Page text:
Transduction involving the conversion of energy from one form into another is common in many military and space devices, such as communications antennas (radio waves to electrical signals), thermoelectric generators (heat to electricity) and electric motors (electromagnetic to kinetic energy). Research efforts to develop new transductional materials, however, have largely been limited to laboratory demonstrations and haven’t always resulted in new capabilities or significant size, weight, and power (SWAP) reduction for military devices and systems.
To address this problem, DARPA today announced the Materials for Transduction (MATRIX) program.
“Advances in materials have been key to achieving a wide range of critical, defense-related capabilities, but the development of novel, energy-transducing materials has been challenging, particularly in translating materials advances to the device and systems level,” said Jim Gimlett, DARPA program manager. “We aim to develop new classes of transductional materials that can be demonstrated directly in applications, and to advance innovative modeling and simulation tools that engineers can use to design systems that take advantage of these new materials. The goal is not just to design materials for use in devices; we envision developing materials that, because of their energy-transforming properties, are effectively devices themselves.”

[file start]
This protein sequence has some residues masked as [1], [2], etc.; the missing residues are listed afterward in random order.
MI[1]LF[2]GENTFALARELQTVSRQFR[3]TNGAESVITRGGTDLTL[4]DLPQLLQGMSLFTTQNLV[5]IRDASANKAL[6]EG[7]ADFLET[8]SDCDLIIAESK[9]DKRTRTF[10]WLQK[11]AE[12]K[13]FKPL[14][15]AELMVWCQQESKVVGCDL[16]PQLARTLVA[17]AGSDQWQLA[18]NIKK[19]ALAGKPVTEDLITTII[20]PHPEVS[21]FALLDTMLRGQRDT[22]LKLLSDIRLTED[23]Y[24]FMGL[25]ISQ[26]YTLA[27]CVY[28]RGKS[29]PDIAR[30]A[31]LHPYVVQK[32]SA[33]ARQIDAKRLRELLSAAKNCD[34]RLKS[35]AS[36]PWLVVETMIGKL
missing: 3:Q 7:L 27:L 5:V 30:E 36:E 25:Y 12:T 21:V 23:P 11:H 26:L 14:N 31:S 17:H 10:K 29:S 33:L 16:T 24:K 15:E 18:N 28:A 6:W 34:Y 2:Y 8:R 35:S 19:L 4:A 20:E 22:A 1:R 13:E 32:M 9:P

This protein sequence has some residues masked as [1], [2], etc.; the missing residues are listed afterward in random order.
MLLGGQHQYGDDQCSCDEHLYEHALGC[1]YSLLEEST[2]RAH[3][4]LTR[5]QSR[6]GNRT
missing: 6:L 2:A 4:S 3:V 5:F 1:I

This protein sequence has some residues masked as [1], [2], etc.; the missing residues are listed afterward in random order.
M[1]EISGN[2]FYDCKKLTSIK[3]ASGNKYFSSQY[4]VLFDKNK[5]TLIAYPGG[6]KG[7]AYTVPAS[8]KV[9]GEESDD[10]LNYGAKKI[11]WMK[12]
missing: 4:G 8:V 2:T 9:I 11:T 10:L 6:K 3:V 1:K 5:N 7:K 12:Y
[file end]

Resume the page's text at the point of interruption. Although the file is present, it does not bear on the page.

MATRIX will take a systems approach that integrates state-of-the-art materials science, predictive modeling methods, and domain-specific expertise to rapidly validate and optimize new functional architectures that offer transformative defense-related capabilities.
Potential applications include:
- Thermoelectrics – Energy transfer, thermal management, and refrigeration
- Multiferroics – Enhanced sensors, actuation, micro-power generation, tunable RF and microwave field engineering
- Phase-Change Materials – Fast switching and sensor applications